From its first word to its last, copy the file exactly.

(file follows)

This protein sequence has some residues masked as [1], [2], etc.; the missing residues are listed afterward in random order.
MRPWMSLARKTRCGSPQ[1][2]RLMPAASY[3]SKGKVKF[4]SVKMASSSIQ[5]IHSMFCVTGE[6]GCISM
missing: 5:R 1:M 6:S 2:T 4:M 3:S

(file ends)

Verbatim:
This protein sequence has some residues masked as [1], [2], etc.; the missing residues are listed afterward in random order.
MRPWMSLARKTRCGSPQ[1][2]RLMPAASY[3]SKGKVKF[4]SVKMASSSIQ[5]IHSMFCVTGE[6]GCISM
missing: 5:R 1:M 6:S 2:T 4:M 3:S